Senior centre gains $15,000 boost

Schubert Centre gets a $15,000 grant to help with financial challenges

The Schubert Centre will receive a hand.

Vernon council has approved a $15,000 grant to the seniors’ organization, which has been experiencing financial challenges.

“It’s a one-time grant,” said Mayor Rob Sawatzky.

The centre had asked the city to waive water, sewage and property taxes annually, but city officials were concerned that would set a precedent.

Financial problems forced the Schubert Centre to seek assistance in 2009 and at that time, the city agreed to $15,000 annually for three years.

The centre has a debt load in excess of $100,000, and it is largely a result of a loan related to kitchen renovations, provincial Bingo revenue being cancelled and an audit leading to $100,000 in GST being paid to the federal government in 2006.

Opposition to providing the $15,000 came from Coun. Bob Spiers.

“According to their proposal, they have 1,200 members who have a $35 annual membership fee,” he said.

“Raising this membership fee by $15 would raise  $18,000 annually and more than make up their request for taxpayers money. They have a business model problem that can be addressed by increasing revenue that will make them self-sustaining in the future as they were in the past.”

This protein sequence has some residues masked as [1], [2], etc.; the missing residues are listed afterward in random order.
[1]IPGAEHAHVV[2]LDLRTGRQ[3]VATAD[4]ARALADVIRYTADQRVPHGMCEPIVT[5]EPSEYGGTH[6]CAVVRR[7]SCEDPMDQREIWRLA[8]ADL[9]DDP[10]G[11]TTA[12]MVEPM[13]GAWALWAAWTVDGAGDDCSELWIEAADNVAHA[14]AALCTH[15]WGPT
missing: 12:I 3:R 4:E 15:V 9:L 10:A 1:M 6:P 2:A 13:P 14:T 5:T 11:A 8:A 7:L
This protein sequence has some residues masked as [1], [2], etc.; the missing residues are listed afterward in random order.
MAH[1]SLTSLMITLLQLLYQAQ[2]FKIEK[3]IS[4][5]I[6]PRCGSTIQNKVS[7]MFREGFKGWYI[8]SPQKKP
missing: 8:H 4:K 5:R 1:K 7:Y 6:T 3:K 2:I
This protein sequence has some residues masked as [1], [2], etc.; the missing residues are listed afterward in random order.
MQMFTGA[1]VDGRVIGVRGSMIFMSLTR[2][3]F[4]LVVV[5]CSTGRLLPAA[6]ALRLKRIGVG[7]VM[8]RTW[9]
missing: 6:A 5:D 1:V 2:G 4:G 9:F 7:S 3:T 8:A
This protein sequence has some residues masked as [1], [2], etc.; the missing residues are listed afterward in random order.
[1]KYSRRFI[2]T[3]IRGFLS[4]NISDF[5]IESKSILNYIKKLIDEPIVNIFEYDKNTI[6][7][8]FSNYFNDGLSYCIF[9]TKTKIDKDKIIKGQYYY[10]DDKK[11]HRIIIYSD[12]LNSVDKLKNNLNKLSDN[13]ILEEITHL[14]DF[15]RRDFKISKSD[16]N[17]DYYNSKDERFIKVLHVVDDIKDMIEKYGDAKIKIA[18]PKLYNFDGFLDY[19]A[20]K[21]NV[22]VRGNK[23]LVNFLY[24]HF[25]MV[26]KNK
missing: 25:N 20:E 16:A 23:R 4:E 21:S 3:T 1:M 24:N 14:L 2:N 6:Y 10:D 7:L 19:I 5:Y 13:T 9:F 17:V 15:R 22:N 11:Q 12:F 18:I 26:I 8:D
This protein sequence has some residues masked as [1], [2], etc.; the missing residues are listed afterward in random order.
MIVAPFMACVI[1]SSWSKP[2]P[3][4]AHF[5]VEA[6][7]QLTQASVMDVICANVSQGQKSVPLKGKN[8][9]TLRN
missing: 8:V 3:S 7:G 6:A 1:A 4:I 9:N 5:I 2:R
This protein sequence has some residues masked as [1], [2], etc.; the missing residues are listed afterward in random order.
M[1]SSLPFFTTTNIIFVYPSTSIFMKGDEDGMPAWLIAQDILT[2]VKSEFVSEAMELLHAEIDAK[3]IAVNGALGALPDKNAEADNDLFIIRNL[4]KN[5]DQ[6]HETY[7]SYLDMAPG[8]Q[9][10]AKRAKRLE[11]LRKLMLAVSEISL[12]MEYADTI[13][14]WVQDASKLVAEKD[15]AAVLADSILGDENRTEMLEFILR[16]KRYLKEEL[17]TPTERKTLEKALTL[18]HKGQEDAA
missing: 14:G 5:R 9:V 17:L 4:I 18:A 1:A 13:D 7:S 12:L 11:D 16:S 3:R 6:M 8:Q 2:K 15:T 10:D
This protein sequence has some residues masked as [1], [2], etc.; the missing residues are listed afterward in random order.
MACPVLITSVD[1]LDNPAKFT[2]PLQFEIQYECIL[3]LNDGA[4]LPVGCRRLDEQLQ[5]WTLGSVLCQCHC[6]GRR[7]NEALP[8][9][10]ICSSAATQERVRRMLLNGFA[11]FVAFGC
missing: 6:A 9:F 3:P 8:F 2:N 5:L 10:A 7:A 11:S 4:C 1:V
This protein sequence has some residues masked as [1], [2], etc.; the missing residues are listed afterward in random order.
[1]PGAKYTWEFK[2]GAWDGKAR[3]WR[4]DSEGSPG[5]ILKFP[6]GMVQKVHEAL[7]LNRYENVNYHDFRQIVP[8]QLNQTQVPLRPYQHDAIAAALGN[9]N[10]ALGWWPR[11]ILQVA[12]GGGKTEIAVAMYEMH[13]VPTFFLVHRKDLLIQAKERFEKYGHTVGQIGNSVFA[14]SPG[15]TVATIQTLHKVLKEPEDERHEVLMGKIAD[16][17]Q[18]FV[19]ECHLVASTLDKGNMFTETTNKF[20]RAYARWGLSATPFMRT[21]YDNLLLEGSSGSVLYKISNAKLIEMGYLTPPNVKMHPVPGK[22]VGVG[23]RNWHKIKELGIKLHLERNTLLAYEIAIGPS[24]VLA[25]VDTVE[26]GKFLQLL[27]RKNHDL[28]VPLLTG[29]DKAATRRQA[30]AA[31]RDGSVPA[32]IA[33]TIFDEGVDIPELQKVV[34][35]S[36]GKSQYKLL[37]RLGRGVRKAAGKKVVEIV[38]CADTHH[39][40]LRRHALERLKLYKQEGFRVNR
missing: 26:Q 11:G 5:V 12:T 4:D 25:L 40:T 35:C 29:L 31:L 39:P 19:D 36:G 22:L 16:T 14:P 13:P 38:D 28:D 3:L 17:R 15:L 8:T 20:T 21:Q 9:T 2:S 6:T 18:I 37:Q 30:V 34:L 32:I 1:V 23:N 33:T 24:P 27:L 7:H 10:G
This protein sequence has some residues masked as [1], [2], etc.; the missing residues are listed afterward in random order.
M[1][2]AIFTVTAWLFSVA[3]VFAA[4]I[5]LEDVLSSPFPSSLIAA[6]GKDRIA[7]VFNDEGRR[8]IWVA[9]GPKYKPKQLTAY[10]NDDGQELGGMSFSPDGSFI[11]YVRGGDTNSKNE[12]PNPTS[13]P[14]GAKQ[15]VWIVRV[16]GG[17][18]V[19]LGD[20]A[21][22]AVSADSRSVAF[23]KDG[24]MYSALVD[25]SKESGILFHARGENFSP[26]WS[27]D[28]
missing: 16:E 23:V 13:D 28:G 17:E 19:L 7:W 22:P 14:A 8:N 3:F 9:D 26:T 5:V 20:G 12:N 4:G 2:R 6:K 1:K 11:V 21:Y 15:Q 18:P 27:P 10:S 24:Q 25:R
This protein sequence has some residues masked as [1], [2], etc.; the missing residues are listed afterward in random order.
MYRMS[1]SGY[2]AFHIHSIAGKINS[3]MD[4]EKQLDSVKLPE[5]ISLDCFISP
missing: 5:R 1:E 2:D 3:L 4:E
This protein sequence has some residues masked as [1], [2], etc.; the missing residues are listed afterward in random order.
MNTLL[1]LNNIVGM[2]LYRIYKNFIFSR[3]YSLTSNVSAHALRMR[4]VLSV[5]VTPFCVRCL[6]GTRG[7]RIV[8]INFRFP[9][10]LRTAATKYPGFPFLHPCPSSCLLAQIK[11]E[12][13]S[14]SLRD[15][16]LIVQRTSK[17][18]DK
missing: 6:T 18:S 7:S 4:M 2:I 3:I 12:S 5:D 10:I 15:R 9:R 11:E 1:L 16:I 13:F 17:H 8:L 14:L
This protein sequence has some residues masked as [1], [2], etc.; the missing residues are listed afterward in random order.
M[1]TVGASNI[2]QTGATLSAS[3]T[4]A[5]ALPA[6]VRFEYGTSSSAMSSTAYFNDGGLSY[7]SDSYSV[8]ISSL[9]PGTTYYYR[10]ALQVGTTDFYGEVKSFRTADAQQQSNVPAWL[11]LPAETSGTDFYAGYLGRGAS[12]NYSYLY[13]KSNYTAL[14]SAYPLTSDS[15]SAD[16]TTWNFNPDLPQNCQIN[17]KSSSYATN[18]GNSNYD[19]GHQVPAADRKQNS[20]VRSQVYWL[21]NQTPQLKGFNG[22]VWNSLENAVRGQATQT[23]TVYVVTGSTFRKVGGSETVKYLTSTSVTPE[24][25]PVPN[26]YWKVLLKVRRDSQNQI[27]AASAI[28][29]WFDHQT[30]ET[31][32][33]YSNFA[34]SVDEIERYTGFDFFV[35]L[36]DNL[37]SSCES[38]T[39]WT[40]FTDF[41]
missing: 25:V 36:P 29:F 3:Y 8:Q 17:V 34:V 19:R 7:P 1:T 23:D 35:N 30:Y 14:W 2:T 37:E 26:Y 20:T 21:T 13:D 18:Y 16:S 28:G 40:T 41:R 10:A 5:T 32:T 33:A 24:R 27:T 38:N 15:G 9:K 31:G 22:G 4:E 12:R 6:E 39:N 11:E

The city is encouraging the Schubert Centre to apply for a 100 per cent property tax exemption under the social services category. It currently receives 75 per cent in the educational category.

Council also wants Schubert Centre officials to seek assistance from the business community on how to improve its financial model.

Coun. Patrick Nicol believes the non-profit society is realistic about its situation.

“They are well aware of the adjustments they have to make on their expense side,” he said.

In a related matter, the Schubert Centre’s proposal for new seniors housing continues to move ahead.

Official community plan and zoning changes are being sought from the city so the society can constrict two residential buildings on its 30th Avenue property.

About 2,150-square-metres of the city-owned Luc Girouard Park, also known as the Rock, is required for the project.

The city held a public hearing to gather input on the proposed OCP and zoning amendments but no one attended.